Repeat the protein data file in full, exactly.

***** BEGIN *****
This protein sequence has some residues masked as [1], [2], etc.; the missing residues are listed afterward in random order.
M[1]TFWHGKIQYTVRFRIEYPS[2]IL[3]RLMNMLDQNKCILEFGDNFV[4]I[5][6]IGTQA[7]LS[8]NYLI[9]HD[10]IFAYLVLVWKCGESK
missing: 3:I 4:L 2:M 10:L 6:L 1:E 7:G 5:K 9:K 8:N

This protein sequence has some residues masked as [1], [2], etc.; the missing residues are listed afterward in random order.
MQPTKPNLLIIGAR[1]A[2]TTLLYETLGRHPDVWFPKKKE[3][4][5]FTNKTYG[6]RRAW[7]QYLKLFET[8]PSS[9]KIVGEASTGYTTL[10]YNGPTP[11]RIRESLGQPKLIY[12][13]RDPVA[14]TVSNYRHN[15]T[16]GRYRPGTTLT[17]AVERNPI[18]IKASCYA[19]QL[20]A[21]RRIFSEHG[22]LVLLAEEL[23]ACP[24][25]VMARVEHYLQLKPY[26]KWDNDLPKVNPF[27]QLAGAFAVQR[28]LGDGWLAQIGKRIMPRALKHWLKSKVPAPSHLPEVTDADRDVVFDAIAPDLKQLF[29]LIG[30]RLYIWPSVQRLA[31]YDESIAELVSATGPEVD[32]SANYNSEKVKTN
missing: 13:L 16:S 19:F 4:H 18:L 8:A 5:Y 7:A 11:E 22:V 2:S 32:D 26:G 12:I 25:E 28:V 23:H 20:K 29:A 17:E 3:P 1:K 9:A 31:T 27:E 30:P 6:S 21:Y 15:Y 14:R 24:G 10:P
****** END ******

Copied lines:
This protein sequence has some residues masked as [1], [2], etc.; the missing residues are listed afterward in random order.
M[1]TFWHGKIQYTVRFRIEYPS[2]IL[3]RLMNMLDQNKCILEFGDNFV[4]I[5][6]IGTQA[7]LS[8]NYLI[9]HD[10]IFAYLVLVWKCGESK
missing: 3:I 4:L 2:M 10:L 6:L 1:E 7:G 5:K 9:K 8:N

This protein sequence has some residues masked as [1], [2], etc.; the missing residues are listed afterward in random order.
MQPTKPNLLIIGAR[1]A[2]TTLLYETLGRHPDVWFPKKKE[3][4][5]FTNKTYG[6]RRAW[7]QYLKLFET[8]PSS[9]KIVGEASTGYTTL[10]YNGPTP[11]RIRESLGQPKLIY[12][13]RDPVA[14]TVSNYRHN[15]T[16]GRYRPGTTLT[17]AVERNPI[18]IKASCYA[19]QL[20]A[21]RRIFSEHG[22]LVLLAEEL[23]ACP[24][25]VMARVEHYLQLKPY[26]KWDNDLPKVNPF[27]QLAGAFAVQR[28]LGDGWLAQIGKRIMPRALKHWLKSKVPAPSHLPEVTDADRDVVFDAIAPDLKQLF[29]LIG[30]RLYIWPSVQRLA[31]YDESIAELVSATGPEVD[32]SANYNSEKVKTN
missing: 13:L 16:S 19:F 4:H 18:L 8:A 5:Y 7:A 11:E 22:V 2:S 32:D 26:G 12:I 25:E 28:V 23:H 20:K 29:A 17:E 3:P 1:K 9:A 31:T 27:E 30:P 6:S 21:Y 15:Y 14:R 24:G 10:P